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News : Hotline Service Aimed at Foreign Taxi-users Falls Short
Taipei, Taiwan, May 28, 2015 -- Translation services for non-Chinese users of Taipei taxis have been announced by the Taipei City Government, but an investigation by the Taipei Times revealed glitches in service quality.
"Other than ensuring international tourists can use normal public transportation, we also want to ensure they can take advantage of some of the tour guide services taxis can provide," Taipei Department of Transportation Commissioner Chung Hui-yu said, adding that cab drivers’ local knowledge made them well suited to act as guides.
The department said that in the past, the language barrier had prevented foreigners from taking full advantage of taxi services.
"Because of the language barrier, some taxi drivers are unwilling to carry foreigners," Taipei Public Transportation Office General Transportation section head Chen Juin-hong said. "Communication problems make it easy for there to be misunderstandings over destinations and fares — potentially leading to conflict."
While ordinary fares are computed automatically by meters installed in all city taxis, hiring taxis for extended half-day or full-day trips requires haggling over destinations and price, which is difficult for international tourists, he said.
Taipei Research, Development and Evaluation Commission Chairman Chen Ming-shiun said the commission would expand the English service provided by its "1999" hotline to include basic translation services for taxi drivers and foreign riders.
The hotline is a toll-free number for people seeking information about city government services and receives an average of 7,000 calls per day.
The hotline can be reached by dialing 1999 from any city phone, with transfer to an English operator available around the clock by dialling "0."
Chen Ming-shiun said that in the past the hotline’s English services have focused on helping foreign residents navigate the public transportation system.
Under the new system, English-speaking operators are set to help taxi passengers and drivers communicate, translating destination names and addresses.
They would also explain how much a reasonable fare is, he said.
"After a tourist tells us what they want to communicate to the driver, we will tell him to pass their phone to the driver," he said, adding that the service would enable a "three-way" conversation.
However, an investigation by the Taipei Times revealed bugs which raise questions over the ease with which foreign tourists would be able to use the service.
When calling 1999 to use the service, the operator said that he was not able to speak English. After switching to Chinese, the caller was told that English-speaking operators were all unavailable. The caller had to wait 55 minutes before being contacted by an English-speaking operator.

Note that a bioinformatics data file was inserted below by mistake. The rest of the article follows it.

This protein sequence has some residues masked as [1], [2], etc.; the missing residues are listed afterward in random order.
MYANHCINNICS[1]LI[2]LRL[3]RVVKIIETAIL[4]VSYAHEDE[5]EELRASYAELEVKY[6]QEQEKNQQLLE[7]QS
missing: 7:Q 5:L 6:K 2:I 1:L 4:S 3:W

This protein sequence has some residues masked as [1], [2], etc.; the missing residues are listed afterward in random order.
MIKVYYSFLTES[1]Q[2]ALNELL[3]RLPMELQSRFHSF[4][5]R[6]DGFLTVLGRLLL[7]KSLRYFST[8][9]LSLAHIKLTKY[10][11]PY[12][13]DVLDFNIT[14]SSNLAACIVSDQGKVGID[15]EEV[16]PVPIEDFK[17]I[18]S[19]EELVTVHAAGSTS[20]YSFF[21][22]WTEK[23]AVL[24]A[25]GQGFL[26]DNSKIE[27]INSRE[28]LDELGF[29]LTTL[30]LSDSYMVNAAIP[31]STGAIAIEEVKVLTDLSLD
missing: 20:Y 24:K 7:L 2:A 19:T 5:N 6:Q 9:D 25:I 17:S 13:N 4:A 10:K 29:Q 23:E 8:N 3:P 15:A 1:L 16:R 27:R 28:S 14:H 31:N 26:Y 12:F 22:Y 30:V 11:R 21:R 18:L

In response to questions, the 1999 hotline call center said that because the service receives between zero and three English-language calls per day, English-speaking operators are also responsible for taking calls in Mandarin, sometimes making them unavailable to foreign callers.
While in principle, callers are supposed to be put on hold for no longer than four minutes, English-speaking callers wait in the same line as callers who speak Mandarin when a backup forms, the center said.
In the event English speaking operators are unavailable, English-speaking callers are first forwarded to ordinary operators who are instructed to take down their names and contact information, which English-speaking operators use to call them back at a later time, the center said.
Plans to promote the service focus mainly on taxi drivers, with announcements directed at foreigners so far limited to a single paragraph within an advertisement for city-sponsored taxi tours on the Travel Taipei Web site of the Taipei Department of Information and Tourism.
The city government also plans to print stickers advertising the service — along with similar services for Japanese and Korean — to be placed in city taxis. However, current stickers feature minimal English, failing to clearly explain, for example, that the service is free and provided by the Taipei City Government.
Meanwhile, the city this month held its first English classes for taxi drivers, with 60 drivers signing up for 21 hours of instruction in basic English phrases.
Democratic Progressive Party City Councilor Ho Chih-wei called for the service’s number of bilingual operators to be increased.
He said that operators should also be trained to answer tourists’ questions about local events of interest, as well as refer tourists to materials and apps produced by the Department of Information and Tourism.
Chinese Nationalist Party (KMT) City Councilor Chin Huei-chu, said the low number of English-language calls handled by the 1999 hotline showed the city government has failed to effectively promote the service. Chin said the hotline should be advertised in international publications and featured more prominently on the department’s Web site.
Posted by Veronica Silva Cusi, news correspondent
Today's Tip of the Day - Involve Staff
About Taipei Department of Transportation:
Taipei City Department of Transportation (TCDOT) was established on March 1, 1988, as the planner and overseer of transportation planning, road traffic management, tourism and travel. It aims to provide city-wide transportation services that are safe, reliable, outstanding and highly efficient.
Published: Friday, May 29, 2015